For as long as I remember I have been reading myself to sleep and it really don't matter what the material is. Sometimes I will find a long novel, preferably history or biographical and because I am a regular at the Gamblers Book Store, many of the books are gaming related. Truth is, many of the books that I read on sports wagering is more for entertainement than anything else because when it comes to handicapping, I have always prefered experience as the best source of knowledge, as well as asking questions to someone who I know for fact is certified to answer...almost like reading a great poker book may help you by making you discuss different levels of thinking, but it can't replace what you will learn when sitting in a game.
Anyway, this week I have been battling the flu something aweful and since I didn't really leave the house, I had an opportunity to read and I went to my bookshelves to grab a book and I noticed a copy of a book that I read a couple of years ago. The book was written by Chad Millman and is titled THE ODDS "One Season, Three Gamblers, and the Death of Their Las Vegas"...and I decided that I would read it again because I remembered that I had really enjoyed it when I originally had purchased and read it.
This book follows the lives of 3 very different people who are all connected to the same industry..."Sports Wagering"....The one is Joe Lupo, who was the main man at the "Dust" during the glory years of "wiseguys" and I am not talking about gangsters, I am refering to those guys who bet the kind of money, and get the kind of information that moves the lines everywhere for every single bettor...because they win. Joe Lupo is someone who I actually got a chance to know because I was in that book so often and it depicts how the bookmakers had to deal with the rise of the off-shore books and how he went to war each day with the sharps. Its a very accurate portrait of Joe Lupo and an even more accurate account of some of the things that went on behind the scenes each and every day that so many people aren't aware of. The decisions made on point-spreads and the predictions of what the runners will do when the lines go up are many of the things that both he and Bob Scucci, his right hand at the time dealt with daily.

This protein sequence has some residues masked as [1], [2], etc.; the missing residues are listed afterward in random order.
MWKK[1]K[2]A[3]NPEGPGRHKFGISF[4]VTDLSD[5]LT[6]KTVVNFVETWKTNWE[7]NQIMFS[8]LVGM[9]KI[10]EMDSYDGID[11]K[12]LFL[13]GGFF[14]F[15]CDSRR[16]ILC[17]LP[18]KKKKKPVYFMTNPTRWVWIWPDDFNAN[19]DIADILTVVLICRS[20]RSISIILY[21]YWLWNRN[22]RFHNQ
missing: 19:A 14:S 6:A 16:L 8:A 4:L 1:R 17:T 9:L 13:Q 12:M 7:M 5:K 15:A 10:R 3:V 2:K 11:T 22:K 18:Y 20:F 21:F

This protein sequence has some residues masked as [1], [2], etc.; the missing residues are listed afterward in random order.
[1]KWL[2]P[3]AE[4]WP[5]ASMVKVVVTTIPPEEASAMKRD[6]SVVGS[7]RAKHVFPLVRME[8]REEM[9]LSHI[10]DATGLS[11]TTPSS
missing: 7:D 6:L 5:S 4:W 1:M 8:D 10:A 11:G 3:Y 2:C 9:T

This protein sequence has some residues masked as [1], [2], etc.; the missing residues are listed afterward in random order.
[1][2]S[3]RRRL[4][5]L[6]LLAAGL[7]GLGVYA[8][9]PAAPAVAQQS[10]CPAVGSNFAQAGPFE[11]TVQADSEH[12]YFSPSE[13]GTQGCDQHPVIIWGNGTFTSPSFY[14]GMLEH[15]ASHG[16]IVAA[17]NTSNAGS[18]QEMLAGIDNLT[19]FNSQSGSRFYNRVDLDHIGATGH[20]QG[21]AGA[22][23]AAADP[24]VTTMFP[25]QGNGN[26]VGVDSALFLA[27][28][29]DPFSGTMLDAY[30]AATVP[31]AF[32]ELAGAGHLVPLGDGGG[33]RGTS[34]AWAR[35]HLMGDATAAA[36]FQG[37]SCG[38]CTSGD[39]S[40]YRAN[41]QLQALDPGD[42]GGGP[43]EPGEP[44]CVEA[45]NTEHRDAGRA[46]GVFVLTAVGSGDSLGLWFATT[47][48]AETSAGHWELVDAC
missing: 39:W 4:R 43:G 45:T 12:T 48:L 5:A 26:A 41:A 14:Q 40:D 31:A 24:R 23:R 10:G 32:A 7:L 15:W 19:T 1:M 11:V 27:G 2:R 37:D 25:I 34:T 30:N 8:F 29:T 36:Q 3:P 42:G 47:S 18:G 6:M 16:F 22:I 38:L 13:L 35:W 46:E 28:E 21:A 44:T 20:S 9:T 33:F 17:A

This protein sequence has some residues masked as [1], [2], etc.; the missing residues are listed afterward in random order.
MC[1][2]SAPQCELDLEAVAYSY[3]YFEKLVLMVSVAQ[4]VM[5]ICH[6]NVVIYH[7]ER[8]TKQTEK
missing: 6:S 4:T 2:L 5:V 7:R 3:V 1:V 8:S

The next person of interest followed in this book is Alan Boston. Another guy who I have probably seen 100s of times at different books through the years and actually a really genuine guy. He is a handicapper who has done very well for himself at times and had developed a reputation back then for being extremely sharp when it came to college basketball. He bets his own plays and also has access to what most of the sharps in town and elsewhere are doing. The book follows Alan during the college season and throughout he tells a lot of interesting stories about his years as a professional sports bettor.
The third is a college student from Wisconsin who realized that his life's dream is to become a professional sports bettor and after finally getting up the nerve, he and his girlfriend move out here to Las Vegas and they try to make a life for themselves. The book also follows this young man through his first attempt of becoming a pro sports bettor and how he tries to become successful at it and live out his dream.
I do not want to ruin how it all turns out but this truely is not only a very entertaining book, but more importantly, its also a very accurate account of the industry during those years. I think that is why I like this books so much. Because that was the exact time that I was a runner here in Vegas and I could actually see so much of what is written in my mind and picture perfectly when they discuss the lottery at the Dust and so many other things. Even stranger, I can actually remember many of those very games that they are refering to in the book and I could now picture Lupo's reaction behind the teller wall at the Dust, which I couldn't see at that time.
This book also gives a very good account of what I call the "Transitional Period" for Sports Betting...it was right when the off-shore books exploded and the Vegas books were left behind. That was the time that I witnessed first hand because it spelled the end of my career as a runner since I wasn't really needed anymore on the Strip and it was the time when the sportsbook industry changed forever with the way they were now going to try and battle the sharps. Maybe because I was around and felt like I was in the middle of all of that which makes me enjoy this books each time I read it. Regardless, I truely urge anyone who wagers on sports to take the time to check this book out. It may not make you a better handicapper or increase your Win%, but it will allow anyone, no matter where they live...to get an excellent understanding of how a lot of what goes on in the market actually happened. More importantly, this is also the period of time when so much changed for the oddsmakers and as a pro sports bettor, I can tell you that a thorough understanding has definately helped me so much when dealing with today's market. So when you get a chance, treat yourself to a great book for a sports bettor...."The Odds".